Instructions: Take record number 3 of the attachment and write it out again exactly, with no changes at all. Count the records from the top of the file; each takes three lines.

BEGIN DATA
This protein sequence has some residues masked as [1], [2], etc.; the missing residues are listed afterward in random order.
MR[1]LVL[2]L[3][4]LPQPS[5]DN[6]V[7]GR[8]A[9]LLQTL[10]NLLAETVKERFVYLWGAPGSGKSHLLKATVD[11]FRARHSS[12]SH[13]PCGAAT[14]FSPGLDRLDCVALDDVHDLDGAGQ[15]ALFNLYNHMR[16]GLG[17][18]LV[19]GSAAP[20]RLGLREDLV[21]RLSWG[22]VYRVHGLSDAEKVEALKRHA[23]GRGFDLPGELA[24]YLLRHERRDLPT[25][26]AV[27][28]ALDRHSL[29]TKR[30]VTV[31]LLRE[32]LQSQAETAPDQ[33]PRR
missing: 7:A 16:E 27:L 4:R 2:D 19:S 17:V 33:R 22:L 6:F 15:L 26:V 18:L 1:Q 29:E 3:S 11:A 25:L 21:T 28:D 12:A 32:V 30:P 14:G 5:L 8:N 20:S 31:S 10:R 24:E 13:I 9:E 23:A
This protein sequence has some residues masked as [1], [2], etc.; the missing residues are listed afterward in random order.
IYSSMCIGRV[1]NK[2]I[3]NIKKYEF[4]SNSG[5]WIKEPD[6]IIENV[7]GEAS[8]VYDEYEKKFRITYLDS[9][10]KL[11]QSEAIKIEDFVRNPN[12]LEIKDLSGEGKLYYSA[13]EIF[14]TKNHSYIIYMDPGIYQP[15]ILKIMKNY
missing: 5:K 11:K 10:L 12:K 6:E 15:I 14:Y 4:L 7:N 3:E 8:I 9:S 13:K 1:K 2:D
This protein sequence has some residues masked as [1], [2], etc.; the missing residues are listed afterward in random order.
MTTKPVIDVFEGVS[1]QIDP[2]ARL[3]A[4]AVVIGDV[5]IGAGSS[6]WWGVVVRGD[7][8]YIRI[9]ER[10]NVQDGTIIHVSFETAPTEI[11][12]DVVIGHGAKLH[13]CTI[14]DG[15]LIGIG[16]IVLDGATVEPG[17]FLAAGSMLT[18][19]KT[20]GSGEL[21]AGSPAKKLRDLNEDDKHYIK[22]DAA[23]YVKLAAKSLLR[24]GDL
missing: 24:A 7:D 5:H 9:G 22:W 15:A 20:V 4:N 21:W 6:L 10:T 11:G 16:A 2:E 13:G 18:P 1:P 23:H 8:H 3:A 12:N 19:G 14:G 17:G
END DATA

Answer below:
This protein sequence has some residues masked as [1], [2], etc.; the missing residues are listed afterward in random order.
MTTKPVIDVFEGVS[1]QIDP[2]ARL[3]A[4]AVVIGDV[5]IGAGSS[6]WWGVVVRGD[7][8]YIRI[9]ER[10]NVQDGTIIHVSFETAPTEI[11][12]DVVIGHGAKLH[13]CTI[14]DG[15]LIGIG[16]IVLDGATVEPG[17]FLAAGSMLT[18][19]KT[20]GSGEL[21]AGSPAKKLRDLNEDDKHYIK[22]DAA[23]YVKLAAKSLLR[24]GDL
missing: 24:A 7:D 5:H 9:G 22:W 15:A 20:V 4:N 21:W 6:L 10:T 11:G 16:A 2:E 13:G 18:P 1:P 23:H 8:H 3:A 12:N 19:G 14:G 17:G